This is all to say there are valid, emotional reasons to move on from the older Mini platform, but some of them were very great and the newer ones are outstanding. Sorry you're missing out on all of that...
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Old April 9th, 2017, 02:58 AM   #28
 
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Quote:
Originally Posted by Petrol and Powder View Post
OK, I going to offer some counterpoint.

First, COSteve's post is comprehensive and the parts that relate to my personal experience are on the money.

Now for the OP, My experience with the Mini-14 and the Mini-30 go back to the older models. I gave up on the Mini-14 long before the 580+ series came out....
- So take this as dated info at best.

I never had a problem with the functioning of the old Mini-14's. In fact, that was their strong point. It was almost impossible to make one fail to function. Of course it was equally as impossible to shoot a less than 4" group at 100 yards and generally an 8" group was a challenge.
Wow, 8inch groups were a challenge? I have 2 older model Mini 14's, 188's made in 1995 and they have never shot 8inch groups. In fact the worst they will shoot is 5inch groups at 100yards, and that is with the cheapest ammo, with a bullet weight that does not even coincide with the barrel twist. Only way I can get them to shoot any worse is to fire the rifle with my eyes closed

Generally the Mini 14, new or old is a 2to3MOA rifle-->"with the right ammo"<--. That's is what I am getting out of my skinny Mini with a 1in7 barrel twist, it loves a 77gr Sierra MatchKing bullet, and still has the ability to stabilize a 62gr bullet. But if I load up some 55gr tulammo, you mine as well call my Mini a shotgun. Do you remember the barrel twist rate or the type of bullet you were using for the older Mini 14 you had? Because 8inch groups is really outrageous At least with a clean bore and cold barrel you should have at least got 3MOA out of the thing. Here is an example of what I'm talking about.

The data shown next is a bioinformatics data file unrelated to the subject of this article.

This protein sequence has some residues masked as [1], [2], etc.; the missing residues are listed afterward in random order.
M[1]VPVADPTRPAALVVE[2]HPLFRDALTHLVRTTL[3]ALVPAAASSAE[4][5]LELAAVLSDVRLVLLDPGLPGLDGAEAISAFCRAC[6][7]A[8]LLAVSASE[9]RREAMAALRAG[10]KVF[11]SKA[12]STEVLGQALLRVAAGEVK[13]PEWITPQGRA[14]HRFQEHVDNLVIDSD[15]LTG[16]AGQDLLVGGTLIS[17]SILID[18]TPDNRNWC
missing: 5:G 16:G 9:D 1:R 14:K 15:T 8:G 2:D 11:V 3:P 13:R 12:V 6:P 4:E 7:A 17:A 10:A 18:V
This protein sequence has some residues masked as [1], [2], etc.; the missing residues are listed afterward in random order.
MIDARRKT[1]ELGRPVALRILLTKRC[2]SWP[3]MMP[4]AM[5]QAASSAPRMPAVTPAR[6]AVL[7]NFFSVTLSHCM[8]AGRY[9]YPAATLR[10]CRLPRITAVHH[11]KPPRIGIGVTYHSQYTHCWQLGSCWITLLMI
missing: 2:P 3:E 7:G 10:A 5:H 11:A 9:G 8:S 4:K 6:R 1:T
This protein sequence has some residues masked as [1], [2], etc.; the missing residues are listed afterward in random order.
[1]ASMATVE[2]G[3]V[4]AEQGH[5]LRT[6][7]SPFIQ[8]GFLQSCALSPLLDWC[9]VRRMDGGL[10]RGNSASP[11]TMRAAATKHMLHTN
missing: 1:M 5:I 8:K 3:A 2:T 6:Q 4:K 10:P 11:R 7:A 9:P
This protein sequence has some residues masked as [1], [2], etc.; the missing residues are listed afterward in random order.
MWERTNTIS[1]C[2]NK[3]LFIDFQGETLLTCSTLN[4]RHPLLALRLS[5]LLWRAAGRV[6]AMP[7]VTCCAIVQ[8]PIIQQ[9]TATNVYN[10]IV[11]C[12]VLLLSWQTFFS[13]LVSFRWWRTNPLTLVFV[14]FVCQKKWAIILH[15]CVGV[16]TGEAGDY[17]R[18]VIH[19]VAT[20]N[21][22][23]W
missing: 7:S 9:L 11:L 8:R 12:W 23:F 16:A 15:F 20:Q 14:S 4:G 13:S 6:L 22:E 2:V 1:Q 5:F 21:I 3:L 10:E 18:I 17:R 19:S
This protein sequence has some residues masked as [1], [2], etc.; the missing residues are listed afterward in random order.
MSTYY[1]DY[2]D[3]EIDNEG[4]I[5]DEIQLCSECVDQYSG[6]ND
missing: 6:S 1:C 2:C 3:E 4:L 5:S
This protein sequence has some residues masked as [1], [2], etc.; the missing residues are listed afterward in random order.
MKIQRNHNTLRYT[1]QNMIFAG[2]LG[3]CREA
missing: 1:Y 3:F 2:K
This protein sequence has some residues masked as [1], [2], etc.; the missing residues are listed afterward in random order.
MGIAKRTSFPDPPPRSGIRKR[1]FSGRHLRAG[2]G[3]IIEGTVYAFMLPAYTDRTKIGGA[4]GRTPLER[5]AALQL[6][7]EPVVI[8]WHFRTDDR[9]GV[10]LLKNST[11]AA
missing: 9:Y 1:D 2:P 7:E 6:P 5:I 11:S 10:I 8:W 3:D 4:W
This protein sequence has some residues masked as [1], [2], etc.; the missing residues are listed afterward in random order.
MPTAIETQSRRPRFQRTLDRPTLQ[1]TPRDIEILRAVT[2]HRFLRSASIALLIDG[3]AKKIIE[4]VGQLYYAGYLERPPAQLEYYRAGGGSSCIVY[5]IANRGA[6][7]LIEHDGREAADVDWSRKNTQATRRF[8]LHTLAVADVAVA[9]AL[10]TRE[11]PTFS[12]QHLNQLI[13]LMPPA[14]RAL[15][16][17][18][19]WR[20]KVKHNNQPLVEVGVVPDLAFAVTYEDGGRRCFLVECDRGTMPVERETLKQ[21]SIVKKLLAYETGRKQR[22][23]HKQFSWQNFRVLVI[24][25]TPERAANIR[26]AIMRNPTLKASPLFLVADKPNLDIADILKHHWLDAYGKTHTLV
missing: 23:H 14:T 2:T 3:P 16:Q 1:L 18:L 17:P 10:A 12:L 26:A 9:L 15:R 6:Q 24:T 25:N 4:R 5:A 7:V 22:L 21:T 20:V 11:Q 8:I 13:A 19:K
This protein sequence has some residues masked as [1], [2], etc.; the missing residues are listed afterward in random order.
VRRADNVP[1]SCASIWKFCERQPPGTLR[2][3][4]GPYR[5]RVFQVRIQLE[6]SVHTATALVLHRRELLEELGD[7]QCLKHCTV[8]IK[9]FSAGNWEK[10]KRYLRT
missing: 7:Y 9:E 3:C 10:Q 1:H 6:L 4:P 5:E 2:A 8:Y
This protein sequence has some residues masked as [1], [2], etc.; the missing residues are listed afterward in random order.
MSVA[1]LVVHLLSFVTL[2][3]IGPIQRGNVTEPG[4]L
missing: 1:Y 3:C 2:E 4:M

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Old April 9th, 2017, 05:27 AM   #29
 
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KameBastard - I had a few Mini-14's and also shot some that were not mine. They were all 180 to 185? prefix models, so 1970's to early 1980's manufacture. I don't recall checking the twist rate but the early Mini-14's all had 1 in 10" twist. The ammo used was all 55 grain military surplus or commercial. There really wasn't a lot of choices in .223 back in those days and most of it was 55 grain. The SS109 load (62 grain) was out there but pretty rare back in those days.

I don't think 1 in 10" twist is a problem with the 55 grain bullet and it should work for a 62 grain (the M16 A1 had a 1 in 14" twist and would stabilize a 55 grain bullet).

The later production Mini-14's had a faster twist rate barrel.

I think the real problem with the early Mini-14 was that thin barrel, massive op-rod, big gas ports and generally poor barrel harmonics. I can't prove it, but I'd also be willing to bet the chambers on those early rifles were cut way on the large size. Despite the poor accuracy, the damn thing would always go bang. So in terms of functioning, they were great.
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Old April 9th, 2017, 06:33 AM   #30
 
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Quote:
Originally Posted by Petrol and Powder View Post

I think the real problem with the early Mini-14 was that thin barrel, massive op-rod, big gas ports and generally poor barrel harmonics. I can't prove it, but I'd also be willing to bet the chambers on those early rifles were cut way on the large size.
Not been my experience with my thin barrel.